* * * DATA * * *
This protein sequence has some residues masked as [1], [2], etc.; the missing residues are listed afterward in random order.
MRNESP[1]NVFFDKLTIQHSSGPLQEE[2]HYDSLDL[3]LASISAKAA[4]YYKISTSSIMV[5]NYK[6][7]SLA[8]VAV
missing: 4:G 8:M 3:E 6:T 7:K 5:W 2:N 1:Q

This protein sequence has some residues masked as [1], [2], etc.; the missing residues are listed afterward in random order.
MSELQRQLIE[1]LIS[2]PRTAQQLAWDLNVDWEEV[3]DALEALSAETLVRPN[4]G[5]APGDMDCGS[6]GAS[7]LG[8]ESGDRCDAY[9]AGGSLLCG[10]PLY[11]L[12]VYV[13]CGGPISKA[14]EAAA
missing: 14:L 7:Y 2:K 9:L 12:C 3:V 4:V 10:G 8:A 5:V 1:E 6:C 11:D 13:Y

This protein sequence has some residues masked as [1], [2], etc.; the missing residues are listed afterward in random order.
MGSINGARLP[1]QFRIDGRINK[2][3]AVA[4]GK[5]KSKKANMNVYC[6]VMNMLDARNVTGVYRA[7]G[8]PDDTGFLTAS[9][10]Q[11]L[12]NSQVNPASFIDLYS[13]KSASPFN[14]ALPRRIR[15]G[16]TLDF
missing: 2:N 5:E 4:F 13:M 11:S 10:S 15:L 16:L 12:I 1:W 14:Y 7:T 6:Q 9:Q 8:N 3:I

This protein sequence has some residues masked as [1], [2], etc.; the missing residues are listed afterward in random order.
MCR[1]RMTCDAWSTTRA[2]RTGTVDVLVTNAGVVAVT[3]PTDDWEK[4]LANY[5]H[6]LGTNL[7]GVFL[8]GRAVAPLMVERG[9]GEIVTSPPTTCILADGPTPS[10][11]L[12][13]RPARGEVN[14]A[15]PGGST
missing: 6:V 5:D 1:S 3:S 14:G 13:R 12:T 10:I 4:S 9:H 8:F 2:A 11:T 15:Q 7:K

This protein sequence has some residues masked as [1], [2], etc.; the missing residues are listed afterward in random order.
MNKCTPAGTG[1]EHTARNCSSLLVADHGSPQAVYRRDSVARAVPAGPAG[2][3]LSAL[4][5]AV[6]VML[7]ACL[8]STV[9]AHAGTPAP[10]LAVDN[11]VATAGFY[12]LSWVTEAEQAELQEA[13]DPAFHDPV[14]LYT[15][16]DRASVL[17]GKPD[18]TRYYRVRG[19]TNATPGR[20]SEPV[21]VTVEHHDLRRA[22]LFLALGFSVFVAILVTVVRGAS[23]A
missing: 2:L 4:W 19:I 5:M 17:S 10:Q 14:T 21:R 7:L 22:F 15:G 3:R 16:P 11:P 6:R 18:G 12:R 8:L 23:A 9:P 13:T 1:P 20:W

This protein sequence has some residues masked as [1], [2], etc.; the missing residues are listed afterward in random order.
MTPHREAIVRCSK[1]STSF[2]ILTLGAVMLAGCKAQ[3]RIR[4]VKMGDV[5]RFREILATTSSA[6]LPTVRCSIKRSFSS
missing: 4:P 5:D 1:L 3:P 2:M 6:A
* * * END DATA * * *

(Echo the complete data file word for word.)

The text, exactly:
This protein sequence has some residues masked as [1], [2], etc.; the missing residues are listed afterward in random order.
MRNESP[1]NVFFDKLTIQHSSGPLQEE[2]HYDSLDL[3]LASISAKAA[4]YYKISTSSIMV[5]NYK[6][7]SLA[8]VAV
missing: 4:G 8:M 3:E 6:T 7:K 5:W 2:N 1:Q

This protein sequence has some residues masked as [1], [2], etc.; the missing residues are listed afterward in random order.
MSELQRQLIE[1]LIS[2]PRTAQQLAWDLNVDWEEV[3]DALEALSAETLVRPN[4]G[5]APGDMDCGS[6]GAS[7]LG[8]ESGDRCDAY[9]AGGSLLCG[10]PLY[11]L[12]VYV[13]CGGPISKA[14]EAAA
missing: 14:L 7:Y 2:K 9:L 12:C 3:V 4:V 10:G 8:A 5:V 1:E 6:C 11:D 13:Y

This protein sequence has some residues masked as [1], [2], etc.; the missing residues are listed afterward in random order.
MGSINGARLP[1]QFRIDGRINK[2][3]AVA[4]GK[5]KSKKANMNVYC[6]VMNMLDARNVTGVYRA[7]G[8]PDDTGFLTAS[9][10]Q[11]L[12]NSQVNPASFIDLYS[13]KSASPFN[14]ALPRRIR[15]G[16]TLDF
missing: 2:N 5:E 4:F 13:M 11:S 10:S 15:L 16:L 12:I 1:W 14:Y 7:T 6:Q 9:Q 8:N 3:I

This protein sequence has some residues masked as [1], [2], etc.; the missing residues are listed afterward in random order.
MCR[1]RMTCDAWSTTRA[2]RTGTVDVLVTNAGVVAVT[3]PTDDWEK[4]LANY[5]H[6]LGTNL[7]GVFL[8]GRAVAPLMVERG[9]GEIVTSPPTTCILADGPTPS[10][11]L[12][13]RPARGEVN[14]A[15]PGGST
missing: 6:V 5:D 1:S 3:S 14:G 13:R 12:T 10:I 4:S 9:H 8:F 2:A 11:T 15:Q 7:K

This protein sequence has some residues masked as [1], [2], etc.; the missing residues are listed afterward in random order.
MNKCTPAGTG[1]EHTARNCSSLLVADHGSPQAVYRRDSVARAVPAGPAG[2][3]LSAL[4][5]AV[6]VML[7]ACL[8]STV[9]AHAGTPAP[10]LAVDN[11]VATAGFY[12]LSWVTEAEQAELQEA[13]DPAFHDPV[14]LYT[15][16]DRASVL[17]GKPD[18]TRYYRVRG[19]TNATPGR[20]SEPV[21]VTVEHHDLRRA[22]LFLALGFSVFVAILVTVVRGAS[23]A
missing: 2:L 4:W 19:I 5:M 17:S 10:Q 14:T 21:R 7:L 22:F 15:G 3:R 16:P 11:P 6:R 18:G 12:R 8:L 23:A 9:P 13:T 1:P 20:W

This protein sequence has some residues masked as [1], [2], etc.; the missing residues are listed afterward in random order.
MTPHREAIVRCSK[1]STSF[2]ILTLGAVMLAGCKAQ[3]RIR[4]VKMGDV[5]RFREILATTSSA[6]LPTVRCSIKRSFSS
missing: 4:P 5:D 1:L 3:P 2:M 6:A